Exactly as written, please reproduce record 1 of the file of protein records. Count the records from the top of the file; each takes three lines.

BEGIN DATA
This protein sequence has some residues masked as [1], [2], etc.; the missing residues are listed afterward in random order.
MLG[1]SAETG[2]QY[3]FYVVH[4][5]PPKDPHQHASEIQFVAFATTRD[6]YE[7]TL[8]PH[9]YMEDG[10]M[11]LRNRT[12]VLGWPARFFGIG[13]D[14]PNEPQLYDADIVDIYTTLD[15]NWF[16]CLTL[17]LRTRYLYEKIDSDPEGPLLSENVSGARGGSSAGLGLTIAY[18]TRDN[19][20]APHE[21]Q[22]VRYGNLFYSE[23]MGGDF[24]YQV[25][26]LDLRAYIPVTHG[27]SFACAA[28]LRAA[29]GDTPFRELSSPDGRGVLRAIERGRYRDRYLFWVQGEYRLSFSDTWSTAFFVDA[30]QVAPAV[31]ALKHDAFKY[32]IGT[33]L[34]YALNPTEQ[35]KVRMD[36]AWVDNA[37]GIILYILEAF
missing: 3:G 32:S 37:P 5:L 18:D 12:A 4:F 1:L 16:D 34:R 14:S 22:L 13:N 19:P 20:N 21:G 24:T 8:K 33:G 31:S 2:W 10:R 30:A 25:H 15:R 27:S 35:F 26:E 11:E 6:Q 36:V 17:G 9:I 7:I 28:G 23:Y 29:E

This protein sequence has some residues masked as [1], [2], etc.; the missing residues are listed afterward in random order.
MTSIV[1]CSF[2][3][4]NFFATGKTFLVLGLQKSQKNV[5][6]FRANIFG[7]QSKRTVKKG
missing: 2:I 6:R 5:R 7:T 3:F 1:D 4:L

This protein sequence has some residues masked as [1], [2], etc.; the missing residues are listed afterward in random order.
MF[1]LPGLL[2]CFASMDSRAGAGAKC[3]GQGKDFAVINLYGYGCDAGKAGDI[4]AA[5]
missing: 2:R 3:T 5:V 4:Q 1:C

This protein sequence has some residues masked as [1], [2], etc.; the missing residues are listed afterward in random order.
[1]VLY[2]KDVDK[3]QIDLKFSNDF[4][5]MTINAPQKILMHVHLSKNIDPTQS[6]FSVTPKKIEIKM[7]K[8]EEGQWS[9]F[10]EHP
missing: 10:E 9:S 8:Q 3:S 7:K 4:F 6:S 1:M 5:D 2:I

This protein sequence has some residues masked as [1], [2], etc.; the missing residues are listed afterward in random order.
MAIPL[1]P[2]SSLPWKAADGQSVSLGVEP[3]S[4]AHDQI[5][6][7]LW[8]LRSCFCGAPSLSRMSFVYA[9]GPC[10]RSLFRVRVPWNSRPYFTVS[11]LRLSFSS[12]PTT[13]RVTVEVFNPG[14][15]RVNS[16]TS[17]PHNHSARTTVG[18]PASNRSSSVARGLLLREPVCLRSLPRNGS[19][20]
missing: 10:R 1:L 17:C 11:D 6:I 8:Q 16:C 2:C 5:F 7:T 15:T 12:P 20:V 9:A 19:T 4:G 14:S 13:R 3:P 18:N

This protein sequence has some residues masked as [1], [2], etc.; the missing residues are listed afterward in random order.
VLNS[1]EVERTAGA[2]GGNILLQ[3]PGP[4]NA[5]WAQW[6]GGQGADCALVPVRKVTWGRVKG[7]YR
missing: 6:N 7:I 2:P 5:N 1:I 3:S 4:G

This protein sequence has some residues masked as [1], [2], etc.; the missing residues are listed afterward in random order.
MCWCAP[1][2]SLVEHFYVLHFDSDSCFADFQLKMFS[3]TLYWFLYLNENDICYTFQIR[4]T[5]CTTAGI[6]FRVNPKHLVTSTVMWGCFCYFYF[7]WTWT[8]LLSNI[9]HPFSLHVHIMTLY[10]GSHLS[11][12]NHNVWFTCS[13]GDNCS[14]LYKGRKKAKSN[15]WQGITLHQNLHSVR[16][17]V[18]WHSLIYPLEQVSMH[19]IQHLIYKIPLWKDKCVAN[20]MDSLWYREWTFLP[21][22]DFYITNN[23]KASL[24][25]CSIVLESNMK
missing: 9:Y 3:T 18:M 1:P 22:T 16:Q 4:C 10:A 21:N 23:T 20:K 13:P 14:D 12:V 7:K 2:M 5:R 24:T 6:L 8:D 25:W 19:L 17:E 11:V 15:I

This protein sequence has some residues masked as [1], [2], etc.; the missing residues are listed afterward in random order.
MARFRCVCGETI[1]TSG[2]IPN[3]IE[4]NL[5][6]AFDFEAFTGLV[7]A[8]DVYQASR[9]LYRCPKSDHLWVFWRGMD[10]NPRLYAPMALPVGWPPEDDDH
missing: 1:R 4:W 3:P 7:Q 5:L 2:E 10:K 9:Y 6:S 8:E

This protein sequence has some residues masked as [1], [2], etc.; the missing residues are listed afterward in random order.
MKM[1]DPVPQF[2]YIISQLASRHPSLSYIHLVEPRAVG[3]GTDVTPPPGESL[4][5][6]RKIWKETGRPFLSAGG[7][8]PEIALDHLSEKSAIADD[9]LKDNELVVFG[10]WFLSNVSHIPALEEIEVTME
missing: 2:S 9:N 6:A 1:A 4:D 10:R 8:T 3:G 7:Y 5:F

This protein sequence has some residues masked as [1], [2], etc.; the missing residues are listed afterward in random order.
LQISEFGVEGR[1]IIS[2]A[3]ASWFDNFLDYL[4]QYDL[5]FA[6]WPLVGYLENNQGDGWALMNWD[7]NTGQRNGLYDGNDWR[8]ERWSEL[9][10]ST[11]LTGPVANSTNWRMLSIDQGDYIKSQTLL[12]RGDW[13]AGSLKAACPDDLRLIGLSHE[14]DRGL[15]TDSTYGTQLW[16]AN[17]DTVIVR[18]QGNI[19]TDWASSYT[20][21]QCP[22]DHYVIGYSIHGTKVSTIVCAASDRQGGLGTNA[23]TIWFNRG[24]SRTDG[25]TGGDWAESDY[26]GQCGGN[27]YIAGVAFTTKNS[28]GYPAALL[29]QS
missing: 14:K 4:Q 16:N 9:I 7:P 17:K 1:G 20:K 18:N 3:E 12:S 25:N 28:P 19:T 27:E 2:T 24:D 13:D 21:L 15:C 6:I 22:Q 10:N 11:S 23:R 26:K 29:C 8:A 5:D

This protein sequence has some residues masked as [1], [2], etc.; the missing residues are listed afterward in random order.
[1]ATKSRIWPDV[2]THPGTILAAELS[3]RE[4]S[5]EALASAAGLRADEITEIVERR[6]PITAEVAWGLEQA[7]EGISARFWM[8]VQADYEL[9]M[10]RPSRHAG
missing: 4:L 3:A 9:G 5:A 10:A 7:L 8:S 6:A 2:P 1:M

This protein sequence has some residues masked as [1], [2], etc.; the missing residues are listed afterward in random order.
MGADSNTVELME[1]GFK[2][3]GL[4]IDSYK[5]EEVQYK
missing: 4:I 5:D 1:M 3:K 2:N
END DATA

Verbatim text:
This protein sequence has some residues masked as [1], [2], etc.; the missing residues are listed afterward in random order.
MLG[1]SAETG[2]QY[3]FYVVH[4][5]PPKDPHQHASEIQFVAFATTRD[6]YE[7]TL[8]PH[9]YMEDG[10]M[11]LRNRT[12]VLGWPARFFGIG[13]D[14]PNEPQLYDADIVDIYTTLD[15]NWF[16]CLTL[17]LRTRYLYEKIDSDPEGPLLSENVSGARGGSSAGLGLTIAY[18]TRDN[19][20]APHE[21]Q[22]VRYGNLFYSE[23]MGGDF[24]YQV[25][26]LDLRAYIPVTHG[27]SFACAA[28]LRAA[29]GDTPFRELSSPDGRGVLRAIERGRYRDRYLFWVQGEYRLSFSDTWSTAFFVDA[30]QVAPAV[31]ALKHDAFKY[32]IGT[33]L[34]YALNPTEQ[35]KVRMD[36]AWVDNA[37]GIILYILEAF
missing: 3:G 32:S 37:P 5:L 18:D 12:A 4:F 1:L 16:D 34:R 14:S 22:L 13:N 19:P 20:N 21:G 24:T 8:K 33:G 31:S 2:W 10:R 30:A 25:H 15:R 27:S 35:F 26:E 11:E 6:Q 36:V 17:G 9:I 7:I 28:G 23:Y 29:E